Photo credit: Allan Clark

Photo credit: Allan Clark

In our years of RV’ing, we have camped in gorgeous, leafy state campgrounds as well as cramped, inner-city campgrounds next to overflowing dumpsters. Thankfully, Carter Cave State Resort Park, between Lexington, Kentucky, and Charleston ,West Virginia, provided a wide-open site, surrounded by trees and grass.

As you can guess by the park name, several caves are available for exploring. One guided tour warned that the strenuous tour, “requires crawling on your stomach through narrow, wet, muddy  spaces.” The description went on to say, “The cave is really cold, rocky and dusty.”

Yes, we passed on that tour! If you have adventurous children, they might be interested in a Kid’s Crawl Tour where they crawl through small dark passages lit only by flashlights. No parents allowed!

Photo credit: Allan Clark

Photo credit: Allan Clark

Exploring Above Ground

We did take one of the numerous hikes throughout the park. Easy-to-spot signs let you pick trails ranging from one-half to 3.5 miles. Our hike lead us to a sandstone arch, Raven Bridge, where you get a feel for the vast geologic formations above and below ground. While we stayed at the 89-site campground with our El Monte RV, some people stay in the lodge and enjoy their private balconies.

Whether camping or enjoying the air-conditioned lodge, the park also offers horseback riding, golf, birding and fishing. Kids enjoy spending time in the swimming pool, an unusual feature at a state campground.

I loved watching the family next to our campsite interact with each other as they returned from a hike. Dad semi-skillfully peeled potatoes with a huge carving knife while mom and the kids put meat and carrots in aluminum foil pouches. While the meal bubbled over the barbecue, everyone played Apples for Apples and laughed at their wacky answers. Sure beats sitting around the TV!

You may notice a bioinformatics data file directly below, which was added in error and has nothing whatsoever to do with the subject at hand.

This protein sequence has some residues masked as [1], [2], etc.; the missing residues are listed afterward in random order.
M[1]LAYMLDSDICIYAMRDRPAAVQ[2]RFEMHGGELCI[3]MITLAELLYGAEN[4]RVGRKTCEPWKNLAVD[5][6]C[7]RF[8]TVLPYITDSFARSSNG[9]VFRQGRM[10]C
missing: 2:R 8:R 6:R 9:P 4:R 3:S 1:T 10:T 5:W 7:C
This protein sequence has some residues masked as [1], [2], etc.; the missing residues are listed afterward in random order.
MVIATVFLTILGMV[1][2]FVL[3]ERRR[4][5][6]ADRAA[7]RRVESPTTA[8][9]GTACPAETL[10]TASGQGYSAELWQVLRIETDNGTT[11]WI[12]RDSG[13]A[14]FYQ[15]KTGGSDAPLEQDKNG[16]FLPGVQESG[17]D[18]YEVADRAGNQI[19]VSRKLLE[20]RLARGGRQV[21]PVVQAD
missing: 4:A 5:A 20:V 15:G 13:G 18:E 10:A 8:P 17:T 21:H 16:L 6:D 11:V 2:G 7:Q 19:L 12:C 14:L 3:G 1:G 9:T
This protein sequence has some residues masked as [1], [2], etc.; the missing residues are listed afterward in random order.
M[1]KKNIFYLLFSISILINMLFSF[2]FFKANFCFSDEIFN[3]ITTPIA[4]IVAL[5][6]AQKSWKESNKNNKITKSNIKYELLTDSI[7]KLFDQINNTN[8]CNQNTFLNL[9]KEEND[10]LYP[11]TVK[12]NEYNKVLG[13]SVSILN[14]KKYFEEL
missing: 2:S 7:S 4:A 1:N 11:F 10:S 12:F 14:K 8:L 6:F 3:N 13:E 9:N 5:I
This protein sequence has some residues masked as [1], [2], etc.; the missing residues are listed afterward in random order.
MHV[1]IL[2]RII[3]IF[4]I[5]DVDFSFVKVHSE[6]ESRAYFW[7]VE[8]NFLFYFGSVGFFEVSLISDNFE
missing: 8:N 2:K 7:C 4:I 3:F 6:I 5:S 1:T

Other Campsite Options

Photo credit: Silvana Clark / RV TravelingMom

Photo credit: Silvana Clark / RV TravelingMom

If you are in the Lexington area, Carter Cave State Resort Park is worth a visit. Maybe you’ll be brave enough to sign up for the cave tour that requires you to crawl on your belly through the mud!

We stopped at this state park because it happened to be on our route. Another option is to check out the Go RV’ing website and find out information on campgrounds across the country. Simply put in your state and where you want to camp. You’ll be amazed at the wide range of campgrounds offered, from luxury “glamping” campgrounds, to rustic, back-to-nature sites with out houses! Go RV’ing also gives helpful information on items to pack when camping and ways to keep kids engaged in the outdoor experience.